The Committee on Equality and Non-Discrimination today unanimously adopted a series of measures aimed at stopping sexism and sexual harassment in parliaments.
They are addressed to national parliaments, but also to political parties and governments. Their focus is on awareness-raising through surveys and public debate, on rules of conduct, effective complaint mechanisms and procedures in parliament - accessible to both members of parliament and staff - as well as effective sanctions, proportional to the gravity of the cases and, where necessary, reviews of immunity rules.
Data collection, monitoring and research in this area should also be stepped up with a view to turning greater awareness of the problem into tangible improvement.
“We have to make clear that there is a link between sexism, violence against women in politics and the political representation of women. They interfere with women’s rights to fully participate in political life, limit their right to vote and to run for public office, ultimately undermining the legitimacy of elected institutions,” said the rapporteur, Thorhildur Sunna AEvarsdottir (Iceland, SOC).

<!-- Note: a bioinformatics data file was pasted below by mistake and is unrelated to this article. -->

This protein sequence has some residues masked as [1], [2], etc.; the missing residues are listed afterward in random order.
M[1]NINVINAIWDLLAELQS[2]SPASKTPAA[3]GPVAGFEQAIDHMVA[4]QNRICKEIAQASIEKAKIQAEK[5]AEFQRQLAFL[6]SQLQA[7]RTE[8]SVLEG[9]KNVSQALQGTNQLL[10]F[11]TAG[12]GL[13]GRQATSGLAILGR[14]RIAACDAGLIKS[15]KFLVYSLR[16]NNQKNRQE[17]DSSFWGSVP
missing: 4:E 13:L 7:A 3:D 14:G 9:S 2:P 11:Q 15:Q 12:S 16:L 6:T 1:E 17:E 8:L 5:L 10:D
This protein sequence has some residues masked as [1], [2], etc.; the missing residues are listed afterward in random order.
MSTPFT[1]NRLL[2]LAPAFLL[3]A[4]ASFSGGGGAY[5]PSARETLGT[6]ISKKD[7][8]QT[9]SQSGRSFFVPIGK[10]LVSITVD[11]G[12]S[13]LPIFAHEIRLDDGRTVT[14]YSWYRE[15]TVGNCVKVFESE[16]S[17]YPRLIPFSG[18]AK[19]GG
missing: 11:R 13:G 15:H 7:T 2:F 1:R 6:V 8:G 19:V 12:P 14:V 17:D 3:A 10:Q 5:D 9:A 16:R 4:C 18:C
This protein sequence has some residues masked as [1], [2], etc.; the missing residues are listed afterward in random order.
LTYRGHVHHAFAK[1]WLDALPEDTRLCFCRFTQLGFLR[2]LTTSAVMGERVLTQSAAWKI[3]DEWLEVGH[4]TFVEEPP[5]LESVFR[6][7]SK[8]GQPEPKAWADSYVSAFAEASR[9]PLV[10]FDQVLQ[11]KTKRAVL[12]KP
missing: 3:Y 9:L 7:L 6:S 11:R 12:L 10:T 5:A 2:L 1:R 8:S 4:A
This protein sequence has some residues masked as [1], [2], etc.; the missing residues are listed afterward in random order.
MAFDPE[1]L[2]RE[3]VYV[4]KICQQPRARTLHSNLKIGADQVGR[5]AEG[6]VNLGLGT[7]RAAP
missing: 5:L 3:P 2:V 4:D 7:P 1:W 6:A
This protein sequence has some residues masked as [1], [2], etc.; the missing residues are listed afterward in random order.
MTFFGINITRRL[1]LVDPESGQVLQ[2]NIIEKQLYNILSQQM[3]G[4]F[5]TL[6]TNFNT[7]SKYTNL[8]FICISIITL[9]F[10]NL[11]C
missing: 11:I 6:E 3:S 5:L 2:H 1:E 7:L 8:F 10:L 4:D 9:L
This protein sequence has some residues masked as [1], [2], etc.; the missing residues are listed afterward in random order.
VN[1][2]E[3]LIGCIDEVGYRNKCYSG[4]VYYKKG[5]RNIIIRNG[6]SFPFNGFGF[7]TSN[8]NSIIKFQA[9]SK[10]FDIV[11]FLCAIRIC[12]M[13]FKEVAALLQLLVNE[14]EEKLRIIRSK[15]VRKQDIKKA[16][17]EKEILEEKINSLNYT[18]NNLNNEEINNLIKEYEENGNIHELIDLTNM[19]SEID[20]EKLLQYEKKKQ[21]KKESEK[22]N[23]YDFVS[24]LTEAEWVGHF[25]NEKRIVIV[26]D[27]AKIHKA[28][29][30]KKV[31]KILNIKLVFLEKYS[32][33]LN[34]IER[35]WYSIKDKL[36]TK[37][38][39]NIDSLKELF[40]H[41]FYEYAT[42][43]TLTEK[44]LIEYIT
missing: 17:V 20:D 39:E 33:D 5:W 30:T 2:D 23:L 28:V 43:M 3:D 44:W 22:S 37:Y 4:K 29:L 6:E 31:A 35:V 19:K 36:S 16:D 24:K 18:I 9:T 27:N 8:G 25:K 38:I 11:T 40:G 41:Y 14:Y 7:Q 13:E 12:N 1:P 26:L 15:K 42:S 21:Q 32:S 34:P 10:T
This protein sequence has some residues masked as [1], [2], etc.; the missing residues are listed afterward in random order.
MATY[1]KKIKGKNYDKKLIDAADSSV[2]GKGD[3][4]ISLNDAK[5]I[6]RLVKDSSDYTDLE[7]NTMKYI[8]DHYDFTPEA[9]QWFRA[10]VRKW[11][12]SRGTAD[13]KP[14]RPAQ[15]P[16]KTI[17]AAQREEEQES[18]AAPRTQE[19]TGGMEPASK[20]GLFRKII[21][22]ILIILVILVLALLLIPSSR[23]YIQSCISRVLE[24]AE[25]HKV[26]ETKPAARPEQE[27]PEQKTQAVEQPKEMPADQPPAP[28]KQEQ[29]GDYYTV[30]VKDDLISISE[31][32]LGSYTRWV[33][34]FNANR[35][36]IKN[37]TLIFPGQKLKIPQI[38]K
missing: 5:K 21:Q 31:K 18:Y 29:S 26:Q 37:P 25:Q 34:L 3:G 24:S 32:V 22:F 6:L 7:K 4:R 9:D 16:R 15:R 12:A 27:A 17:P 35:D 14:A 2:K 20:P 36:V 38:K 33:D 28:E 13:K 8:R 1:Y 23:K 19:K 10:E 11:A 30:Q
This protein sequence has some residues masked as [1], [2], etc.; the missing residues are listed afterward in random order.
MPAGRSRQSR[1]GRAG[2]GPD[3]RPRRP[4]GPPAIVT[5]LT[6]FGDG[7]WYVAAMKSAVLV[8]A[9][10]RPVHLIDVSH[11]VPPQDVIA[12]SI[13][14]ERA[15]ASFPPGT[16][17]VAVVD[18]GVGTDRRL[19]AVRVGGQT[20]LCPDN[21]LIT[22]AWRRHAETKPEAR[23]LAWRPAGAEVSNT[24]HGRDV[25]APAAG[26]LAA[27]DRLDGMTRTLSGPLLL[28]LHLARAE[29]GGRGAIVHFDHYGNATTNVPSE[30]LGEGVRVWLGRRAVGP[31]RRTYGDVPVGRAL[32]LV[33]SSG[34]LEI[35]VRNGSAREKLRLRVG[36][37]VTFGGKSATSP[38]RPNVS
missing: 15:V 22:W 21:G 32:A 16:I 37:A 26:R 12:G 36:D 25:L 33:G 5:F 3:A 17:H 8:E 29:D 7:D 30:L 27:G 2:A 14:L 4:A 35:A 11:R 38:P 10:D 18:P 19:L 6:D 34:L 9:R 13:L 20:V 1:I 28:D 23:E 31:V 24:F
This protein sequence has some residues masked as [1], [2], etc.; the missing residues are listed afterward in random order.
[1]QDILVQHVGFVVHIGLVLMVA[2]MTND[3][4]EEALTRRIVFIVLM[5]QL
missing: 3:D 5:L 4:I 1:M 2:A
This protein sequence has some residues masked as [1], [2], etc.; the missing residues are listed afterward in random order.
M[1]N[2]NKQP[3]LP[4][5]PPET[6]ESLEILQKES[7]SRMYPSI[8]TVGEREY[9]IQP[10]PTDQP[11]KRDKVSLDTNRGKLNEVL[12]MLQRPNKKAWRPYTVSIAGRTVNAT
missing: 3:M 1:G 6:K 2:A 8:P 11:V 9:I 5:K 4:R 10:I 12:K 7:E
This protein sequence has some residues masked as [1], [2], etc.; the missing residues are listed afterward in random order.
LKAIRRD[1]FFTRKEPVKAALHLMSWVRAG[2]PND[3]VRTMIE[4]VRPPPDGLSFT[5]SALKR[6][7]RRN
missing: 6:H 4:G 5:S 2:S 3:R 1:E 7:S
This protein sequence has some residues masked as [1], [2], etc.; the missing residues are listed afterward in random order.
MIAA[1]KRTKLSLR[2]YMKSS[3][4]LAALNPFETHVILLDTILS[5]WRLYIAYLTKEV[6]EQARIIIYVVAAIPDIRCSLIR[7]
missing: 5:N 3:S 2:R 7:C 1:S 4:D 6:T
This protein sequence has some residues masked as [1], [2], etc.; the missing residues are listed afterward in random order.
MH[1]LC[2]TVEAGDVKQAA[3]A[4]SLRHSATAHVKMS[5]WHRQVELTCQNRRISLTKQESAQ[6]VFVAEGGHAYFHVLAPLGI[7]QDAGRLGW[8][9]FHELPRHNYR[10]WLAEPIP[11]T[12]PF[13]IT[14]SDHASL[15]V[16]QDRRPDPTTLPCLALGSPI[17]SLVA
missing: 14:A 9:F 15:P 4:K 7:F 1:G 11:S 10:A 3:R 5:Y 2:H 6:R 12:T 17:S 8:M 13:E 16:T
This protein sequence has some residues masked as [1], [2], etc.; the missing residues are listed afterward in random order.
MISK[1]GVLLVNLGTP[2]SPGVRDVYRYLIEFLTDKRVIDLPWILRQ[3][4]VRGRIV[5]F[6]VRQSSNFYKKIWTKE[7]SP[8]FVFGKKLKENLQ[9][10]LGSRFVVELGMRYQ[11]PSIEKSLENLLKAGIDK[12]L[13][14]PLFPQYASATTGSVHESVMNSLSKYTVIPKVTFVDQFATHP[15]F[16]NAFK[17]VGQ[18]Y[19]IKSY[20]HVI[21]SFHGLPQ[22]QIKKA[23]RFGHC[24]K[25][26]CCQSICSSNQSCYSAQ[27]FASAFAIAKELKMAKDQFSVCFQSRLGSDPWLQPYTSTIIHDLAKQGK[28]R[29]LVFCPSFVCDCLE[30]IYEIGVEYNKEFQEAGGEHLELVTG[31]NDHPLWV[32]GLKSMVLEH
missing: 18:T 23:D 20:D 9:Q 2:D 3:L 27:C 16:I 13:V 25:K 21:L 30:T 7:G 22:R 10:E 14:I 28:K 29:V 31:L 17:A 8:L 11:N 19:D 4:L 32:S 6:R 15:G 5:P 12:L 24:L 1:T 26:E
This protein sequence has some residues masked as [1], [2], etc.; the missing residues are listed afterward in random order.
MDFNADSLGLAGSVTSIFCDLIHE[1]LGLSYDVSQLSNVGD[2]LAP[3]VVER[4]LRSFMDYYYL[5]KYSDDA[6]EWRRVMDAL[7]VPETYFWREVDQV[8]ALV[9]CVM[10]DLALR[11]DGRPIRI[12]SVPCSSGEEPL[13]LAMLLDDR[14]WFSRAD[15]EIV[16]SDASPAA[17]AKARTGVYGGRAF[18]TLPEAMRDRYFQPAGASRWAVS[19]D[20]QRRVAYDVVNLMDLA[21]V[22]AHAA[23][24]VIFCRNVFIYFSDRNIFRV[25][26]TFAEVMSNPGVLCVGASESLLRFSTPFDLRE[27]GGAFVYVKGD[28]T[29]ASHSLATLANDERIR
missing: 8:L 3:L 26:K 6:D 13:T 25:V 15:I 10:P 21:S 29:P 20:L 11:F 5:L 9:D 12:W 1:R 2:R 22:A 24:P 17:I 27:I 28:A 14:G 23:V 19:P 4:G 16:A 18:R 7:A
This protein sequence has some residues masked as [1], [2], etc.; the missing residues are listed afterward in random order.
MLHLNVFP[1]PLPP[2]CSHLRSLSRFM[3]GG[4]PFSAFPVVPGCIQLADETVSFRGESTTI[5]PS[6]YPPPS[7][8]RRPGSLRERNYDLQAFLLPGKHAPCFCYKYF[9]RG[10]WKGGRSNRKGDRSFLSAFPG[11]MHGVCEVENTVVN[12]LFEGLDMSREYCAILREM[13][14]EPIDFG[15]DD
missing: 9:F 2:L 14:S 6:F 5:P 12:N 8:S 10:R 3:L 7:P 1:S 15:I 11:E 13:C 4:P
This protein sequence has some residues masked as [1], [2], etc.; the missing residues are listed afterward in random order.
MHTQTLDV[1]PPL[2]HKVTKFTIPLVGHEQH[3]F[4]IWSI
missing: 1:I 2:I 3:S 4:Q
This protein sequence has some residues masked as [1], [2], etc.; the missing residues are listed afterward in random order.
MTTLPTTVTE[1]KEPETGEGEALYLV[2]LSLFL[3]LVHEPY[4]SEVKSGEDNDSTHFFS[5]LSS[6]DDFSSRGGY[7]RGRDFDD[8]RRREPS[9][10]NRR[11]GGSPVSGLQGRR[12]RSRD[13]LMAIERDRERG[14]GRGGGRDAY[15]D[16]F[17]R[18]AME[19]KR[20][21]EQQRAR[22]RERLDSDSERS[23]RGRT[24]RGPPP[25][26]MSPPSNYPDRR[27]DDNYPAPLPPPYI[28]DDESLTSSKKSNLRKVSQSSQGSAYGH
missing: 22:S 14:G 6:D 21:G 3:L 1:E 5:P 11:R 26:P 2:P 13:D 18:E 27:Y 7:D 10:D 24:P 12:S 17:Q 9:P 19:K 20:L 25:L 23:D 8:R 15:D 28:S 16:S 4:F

At the level of PACE, the committee calls for the modification of its Code of Conduct to introduce an explicit ban on sexism, sexual harassment and sexual violence, and a reference to the protection of dignity.
As the extent of the problem of violence against women in politics has started to be understood only very recently - as part of the #MeToo movement and following a joint IPU/PACE study - all parliaments are invited to join and support the #NotInMyParliament initiative to raise awareness of a pattern of widespread and systematic gender-based violence against women.